SLA-Based Advance Reservations with Flexible and Adaptive Time QoS Parameters

  • Marco A. S. Netto
  • Kris Bubendorfer
  • Rajkumar Buyya
Part of the Lecture Notes in Computer Science book series (LNCS, volume 4749)


Utility computing enables the use of computational resources and services by consumers with service obligations and expectations defined in Service Level Agreements (SLAs). Parallel applications and workflows can be executed across multiple sites to benefit from access to a wide range of resources and to respond to dynamic runtime requirements. A utility computing provider has the difficult role of ensuring that all current SLAs are provisioned, while concurrently forming new SLAs and providing multiple services to numerous consumers. Scheduling to satisfy SLAs can result in a low return from a provider’s resources due to trading off Quality of Service (QoS) guarantees against utilisation. One technique is to employ advance reservations so that an SLA aware scheduler can properly manage and schedule its resources. To improve system utilisation we exploit the principle that some consumers will be more flexible than others in relation to the starting or completion time, and that we can juggle the execution schedule right up until each execution starts. In this paper we present a QoS scheduler that uses SLAs to efficiently schedule advance reservations for computation services based on their flexibility. In our SLA model users can reduce or increase the flexibility of their QoS requirements over time according to their needs and resource provider policies. We introduce our scheduling algorithms, and show experimentally that it is possible to use flexible advance reservations to meet specified QoS while improving resource utilisation.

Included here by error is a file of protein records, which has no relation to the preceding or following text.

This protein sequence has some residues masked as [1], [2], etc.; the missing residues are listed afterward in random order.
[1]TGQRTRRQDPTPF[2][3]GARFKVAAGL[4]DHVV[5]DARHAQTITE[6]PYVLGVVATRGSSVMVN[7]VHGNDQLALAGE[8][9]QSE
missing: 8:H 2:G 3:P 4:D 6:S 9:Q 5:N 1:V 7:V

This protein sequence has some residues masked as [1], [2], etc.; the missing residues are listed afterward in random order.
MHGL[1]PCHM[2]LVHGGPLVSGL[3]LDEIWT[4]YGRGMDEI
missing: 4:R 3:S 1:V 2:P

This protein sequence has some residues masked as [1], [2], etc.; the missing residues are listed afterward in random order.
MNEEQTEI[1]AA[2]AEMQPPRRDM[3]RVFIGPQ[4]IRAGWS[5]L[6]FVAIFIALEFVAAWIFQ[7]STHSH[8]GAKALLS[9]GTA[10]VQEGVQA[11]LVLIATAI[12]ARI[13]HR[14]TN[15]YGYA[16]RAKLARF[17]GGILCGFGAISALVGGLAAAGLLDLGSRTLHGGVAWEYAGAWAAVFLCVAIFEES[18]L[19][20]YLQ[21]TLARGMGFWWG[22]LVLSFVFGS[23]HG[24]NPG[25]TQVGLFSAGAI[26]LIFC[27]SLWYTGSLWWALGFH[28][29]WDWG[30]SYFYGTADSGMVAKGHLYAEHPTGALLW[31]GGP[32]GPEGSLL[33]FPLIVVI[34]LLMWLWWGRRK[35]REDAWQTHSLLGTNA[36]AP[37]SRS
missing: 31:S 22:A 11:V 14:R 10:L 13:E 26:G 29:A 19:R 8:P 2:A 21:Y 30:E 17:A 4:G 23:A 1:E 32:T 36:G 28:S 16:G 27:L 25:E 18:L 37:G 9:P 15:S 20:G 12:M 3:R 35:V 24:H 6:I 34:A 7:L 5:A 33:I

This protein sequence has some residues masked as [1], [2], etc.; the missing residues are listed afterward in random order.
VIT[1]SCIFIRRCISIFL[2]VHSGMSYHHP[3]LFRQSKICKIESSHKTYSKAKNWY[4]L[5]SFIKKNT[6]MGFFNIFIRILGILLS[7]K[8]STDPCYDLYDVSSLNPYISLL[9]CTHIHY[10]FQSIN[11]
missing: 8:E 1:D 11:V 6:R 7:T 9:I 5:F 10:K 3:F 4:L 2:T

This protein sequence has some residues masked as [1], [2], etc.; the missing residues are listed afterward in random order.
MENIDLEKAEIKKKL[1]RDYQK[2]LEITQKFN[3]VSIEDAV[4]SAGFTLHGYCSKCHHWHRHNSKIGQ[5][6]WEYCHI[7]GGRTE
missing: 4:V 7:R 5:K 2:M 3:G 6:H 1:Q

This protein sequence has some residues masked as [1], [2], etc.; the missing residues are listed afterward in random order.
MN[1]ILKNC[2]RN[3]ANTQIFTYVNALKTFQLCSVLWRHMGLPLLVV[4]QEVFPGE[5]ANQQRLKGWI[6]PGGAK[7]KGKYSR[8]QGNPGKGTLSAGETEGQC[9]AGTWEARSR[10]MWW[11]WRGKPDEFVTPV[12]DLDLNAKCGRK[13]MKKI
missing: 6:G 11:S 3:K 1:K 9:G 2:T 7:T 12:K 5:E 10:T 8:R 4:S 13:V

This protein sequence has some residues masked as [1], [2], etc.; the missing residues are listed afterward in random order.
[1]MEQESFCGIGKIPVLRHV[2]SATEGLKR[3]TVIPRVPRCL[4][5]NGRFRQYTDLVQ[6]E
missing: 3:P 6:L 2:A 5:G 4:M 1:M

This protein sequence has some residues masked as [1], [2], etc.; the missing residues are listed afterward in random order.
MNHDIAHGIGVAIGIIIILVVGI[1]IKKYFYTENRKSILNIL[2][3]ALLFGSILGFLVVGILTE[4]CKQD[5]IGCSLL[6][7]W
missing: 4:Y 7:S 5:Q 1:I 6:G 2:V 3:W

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Copyright information

© Springer-Verlag Berlin Heidelberg 2007

Authors and Affiliations

  • Marco A. S. Netto
    • 1
  • Kris Bubendorfer
    • 2
  • Rajkumar Buyya
    • 1
  1. 1.Grid Computing and Distributed Systems (GRIDS) Laboratory, Department of Computer Science and Software Engineering, The University of Melbourne, Australia, ICT Building, 111 Barry Street, Carlton, VIC 3053 
  2. 2.School of Mathematics Statistics and Computer Science, Victoria University of Wellington, Wellington 6140New Zealand

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